Frank Frazetta, greatest Conan artist ever, dead at 82

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Dec 14, 2012, 4:31 PM EST

Frank Frazetta, one of the most influential and remarkable commercial artists of the 20th century, died on May 10, 2010, at the age of 82. Known primarily in science fiction and fantasy circles for his amazing oil paintings of well-muscled men and stunningly attractive women, Frazetta also worked in comic books, album covers and movie posters. Most recently, Frazetta's name made the news this past December when his son Alfonso, also known as Frank Frazetta Jr., used a backhoe in an attempt to break into the Frazetta Museum in the Poconos and remove the artwork.

Frazetta studied fine art techniques as a child and moved into comic books at the age of 16. He worked for EC and DC Comics and assisted Al Capp with Li'l Abner and also the newspaper comic strip Johnny Comet. He was also an illustrator for Playboy. Frazetta was interested in physical culture for more than the sake of his art—an athlete, Frazetta entertained an offer to play professional baseball in the early 1950s. At around that time, he met Eleanor Kelly, whom he'd marry in 1956. With Eleanor, Frazetta had four children and moved from New York to rural Pennsylvania.

It was in the early 1960s that Frazetta found his true medium—book covers. His cover illustrations for paperback Conan the Barbarian and Tarzan books became wildly popular and indeed iconic; the popular images of these heroes today owe as much to Frazetta as they do to Robert E. Howard and Edgar Rice Burroughs. Frazetta's distinctive style also could be found on album covers by hard rock acts such as Molly Hatchet. Frazetta didn't abandon his cartoony style completely, however—his movie posters for films including What's New Pussycat? and The Fearless Vampire Hunters combine Frazetta's eye for detail and character dynamism with comic-strip and comic-book sensibilities.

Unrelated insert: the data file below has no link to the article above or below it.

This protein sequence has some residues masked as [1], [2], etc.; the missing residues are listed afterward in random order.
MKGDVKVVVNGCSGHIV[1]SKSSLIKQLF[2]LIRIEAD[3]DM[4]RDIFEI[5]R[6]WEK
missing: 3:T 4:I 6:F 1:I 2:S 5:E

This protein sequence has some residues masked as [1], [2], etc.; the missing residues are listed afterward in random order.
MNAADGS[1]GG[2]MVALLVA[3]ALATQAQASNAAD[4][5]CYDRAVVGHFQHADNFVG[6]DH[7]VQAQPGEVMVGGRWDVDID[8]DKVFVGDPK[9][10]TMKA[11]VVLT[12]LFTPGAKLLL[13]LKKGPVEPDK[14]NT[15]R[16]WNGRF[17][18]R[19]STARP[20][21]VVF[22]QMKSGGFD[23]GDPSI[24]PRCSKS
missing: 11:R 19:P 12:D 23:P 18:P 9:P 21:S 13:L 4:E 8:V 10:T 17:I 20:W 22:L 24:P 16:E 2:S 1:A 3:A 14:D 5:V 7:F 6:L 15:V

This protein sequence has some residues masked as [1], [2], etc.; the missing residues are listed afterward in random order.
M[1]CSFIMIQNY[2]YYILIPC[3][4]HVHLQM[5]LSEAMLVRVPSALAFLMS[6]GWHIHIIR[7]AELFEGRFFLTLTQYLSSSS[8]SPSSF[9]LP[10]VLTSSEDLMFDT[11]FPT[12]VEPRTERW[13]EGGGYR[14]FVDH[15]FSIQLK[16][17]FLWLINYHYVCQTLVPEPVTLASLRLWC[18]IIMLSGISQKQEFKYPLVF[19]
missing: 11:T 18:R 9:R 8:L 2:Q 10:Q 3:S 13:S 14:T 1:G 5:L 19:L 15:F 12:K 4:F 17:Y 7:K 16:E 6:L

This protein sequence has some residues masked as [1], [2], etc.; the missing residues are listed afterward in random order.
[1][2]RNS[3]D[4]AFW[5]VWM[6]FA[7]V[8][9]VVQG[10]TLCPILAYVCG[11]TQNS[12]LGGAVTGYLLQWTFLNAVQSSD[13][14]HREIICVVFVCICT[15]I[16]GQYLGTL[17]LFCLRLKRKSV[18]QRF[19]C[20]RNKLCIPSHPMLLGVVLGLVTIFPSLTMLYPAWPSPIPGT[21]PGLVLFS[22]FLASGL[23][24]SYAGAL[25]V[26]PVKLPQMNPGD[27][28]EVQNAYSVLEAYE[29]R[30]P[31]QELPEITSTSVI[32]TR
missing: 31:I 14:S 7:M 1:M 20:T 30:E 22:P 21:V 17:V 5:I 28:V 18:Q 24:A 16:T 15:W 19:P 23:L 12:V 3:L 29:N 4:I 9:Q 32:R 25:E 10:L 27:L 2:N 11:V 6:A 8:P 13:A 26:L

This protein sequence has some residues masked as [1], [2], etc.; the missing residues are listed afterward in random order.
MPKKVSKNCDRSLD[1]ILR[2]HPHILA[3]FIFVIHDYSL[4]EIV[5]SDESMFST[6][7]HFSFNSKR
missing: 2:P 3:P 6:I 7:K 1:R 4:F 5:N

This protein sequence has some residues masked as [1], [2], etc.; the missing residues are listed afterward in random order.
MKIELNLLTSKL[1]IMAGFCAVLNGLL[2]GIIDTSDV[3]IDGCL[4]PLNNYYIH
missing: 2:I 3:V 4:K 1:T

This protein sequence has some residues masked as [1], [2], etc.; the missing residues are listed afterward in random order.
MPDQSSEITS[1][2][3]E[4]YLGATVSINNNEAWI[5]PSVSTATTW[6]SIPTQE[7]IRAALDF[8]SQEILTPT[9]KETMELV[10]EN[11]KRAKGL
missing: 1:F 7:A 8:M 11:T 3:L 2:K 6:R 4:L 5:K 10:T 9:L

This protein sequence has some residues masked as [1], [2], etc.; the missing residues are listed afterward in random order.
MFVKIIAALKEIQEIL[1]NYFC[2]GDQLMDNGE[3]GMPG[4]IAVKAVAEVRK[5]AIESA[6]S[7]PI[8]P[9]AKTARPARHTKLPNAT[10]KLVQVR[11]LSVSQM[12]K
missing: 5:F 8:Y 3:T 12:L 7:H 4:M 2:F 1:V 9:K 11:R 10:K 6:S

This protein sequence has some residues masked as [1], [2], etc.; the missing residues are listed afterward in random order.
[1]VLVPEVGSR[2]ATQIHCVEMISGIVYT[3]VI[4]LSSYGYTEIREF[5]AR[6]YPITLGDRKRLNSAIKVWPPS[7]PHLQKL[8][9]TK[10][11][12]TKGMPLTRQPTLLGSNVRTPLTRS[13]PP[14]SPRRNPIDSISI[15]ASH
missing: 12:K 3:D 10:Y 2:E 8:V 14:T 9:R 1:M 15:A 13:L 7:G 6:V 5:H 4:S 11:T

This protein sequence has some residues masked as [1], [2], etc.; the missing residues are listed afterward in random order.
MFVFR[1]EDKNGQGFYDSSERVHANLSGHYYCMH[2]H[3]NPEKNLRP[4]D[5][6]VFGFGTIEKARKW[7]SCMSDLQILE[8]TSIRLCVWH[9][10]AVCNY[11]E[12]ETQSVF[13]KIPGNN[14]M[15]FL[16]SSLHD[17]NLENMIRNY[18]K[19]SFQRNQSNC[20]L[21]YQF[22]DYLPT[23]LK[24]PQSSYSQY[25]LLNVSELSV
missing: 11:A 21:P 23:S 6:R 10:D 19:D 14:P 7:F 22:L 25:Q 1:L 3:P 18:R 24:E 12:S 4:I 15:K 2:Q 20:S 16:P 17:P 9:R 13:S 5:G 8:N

He collaborated with animator Ralph Bakshi on the 1983 film Fire and Ice, which used Frazetta's character designs and Bakshi's rotoscoping aesthetic. Though a commercial and critical disappointment, the film has a cult following. In 2005, the film was released as a limited-edition DVD set, and the package includes the documentary Frazetta: Painting With Fire.

Eleanor Frazetta, who administered the lucrative trade in Frazetta's originals, mail-order business and reproduction rights, died in July 2009, sparking a round of infighting among the adult children. In December 2009, Alfonso Frank Frazetta was arrested for stealing nearly $20 million of his father's art from the museum in the Poconos after he and two others used a backhoe to enter the building. Frazetta Jr. claimed to be working on his father's orders to retrieve the art "by any means necessary." Since then, Frazetta's children have resolved their differences, and last month Frazetta released a public statement saying, "Frank Frazetta is pleased to announce that all of the litigation surrounding his family and his art has been resolved. All of Frank's children will now be working together as a team to promote his remarkable collection of images that has inspired people for decades."

Frazetta's cause of death has not been confirmed at press time, but early reports suggest that he died of a stroke.

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